Finally while we’re on the subject of Yahoo vs Google there is another place where Yahoo slays Google — email. Yahoo offer unlimited storage while Google is currently capped at 6 or 7 gigs. Fair enough, 6 gigs is still a lot of email but it’s not as much as unlimited. Regardless, Yahoo’s UX is much stronger (and almost a desktop experience). For example, you can drag and drop emails from one folder to another. You can even drag an email onto your Contacts folder and Yahoo will prompt you to add that person’s email address and other details to your contact lists. Simple, clean and easy.

One often overlooked bomus is that both Yahoo and Google allow you to check your other email accounts (commonly known as POP3 accounts) via their interface. So rather than have to use (for example) Verizon’s crap web mail you can use Yahoo (or Google) instead, much like you might have used Outlook to check multiple accounts. This is also handy when you’re transitioning from one email address to another. You can have your email come in via the old address and then send out via the new one, all via a single interface. Yahoo mail is also slickly integrated into MyYahoo!. MyYahoo! is great for setting up pages of RSS feeds but that’s another lesson for another day.

Btw, the Yahoo calendar is great too. You can even set up reminders to be sent to your cell phone via text message. Remembering important dates and appointments has never been easier.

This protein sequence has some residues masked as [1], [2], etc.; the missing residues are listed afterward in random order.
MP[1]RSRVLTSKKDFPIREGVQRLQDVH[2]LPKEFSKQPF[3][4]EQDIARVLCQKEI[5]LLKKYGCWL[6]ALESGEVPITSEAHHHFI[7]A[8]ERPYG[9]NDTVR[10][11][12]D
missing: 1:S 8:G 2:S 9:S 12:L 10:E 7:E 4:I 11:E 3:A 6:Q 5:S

The bottom line… If you have more than one email address or are looking to make your life – both online and off –  easier, AU proudly dismisses the Google hype and highly recommends Yahoo email and MyYahoo.  Check it out, it’s time well spent.

Targeting Search Engine Rankings

“Targeting Search Engine Rankings” by Jonathon Love from Internet Retailer (www.InternetRetailer.com) not only aims to shine some light on the stepchild of search (i.e., organic search,not paid search) but it actually stumbles upon something very interesting that inspired a letter from AU to Jon and IR.

Good morning Jon

Interesting article. Thanks.

However, the other important story here seems to be… How ineffective search engines are at delivering the expected results (i.e., Wikipedia would looks to be the #1 “retailer” based on this study). At the very least a side bar article discussing this “shocking” find would have been nice. Also, to round out the topic some insight in how to adjusting marketing and other efforts to get to customers before they resort to what appears to be random searching.

Finally, how about some talk on the coming decline of search as the first step in the shopping process? As soc-nets grow it would seem only natural that we humans do what we used to do, ask our “friends” for recommendations. So unless the search engines can make major improvements, answers to questions such as “Where can I buy…” are going to best answered in the crowd-cloud. (Yeah,  crowd-cloud, I said it first!)

Yes, there have been attempts at this (e.g., Yahoo! Answers) but none, that I know of, within the context of a MySpace, Facebook, Twitter, etc. Who needs Google when one’s Twitter followers can return the right answer faster?

Regards,

Mark Simchock
Chief Alchemist
Alchemy United
Princeton NJ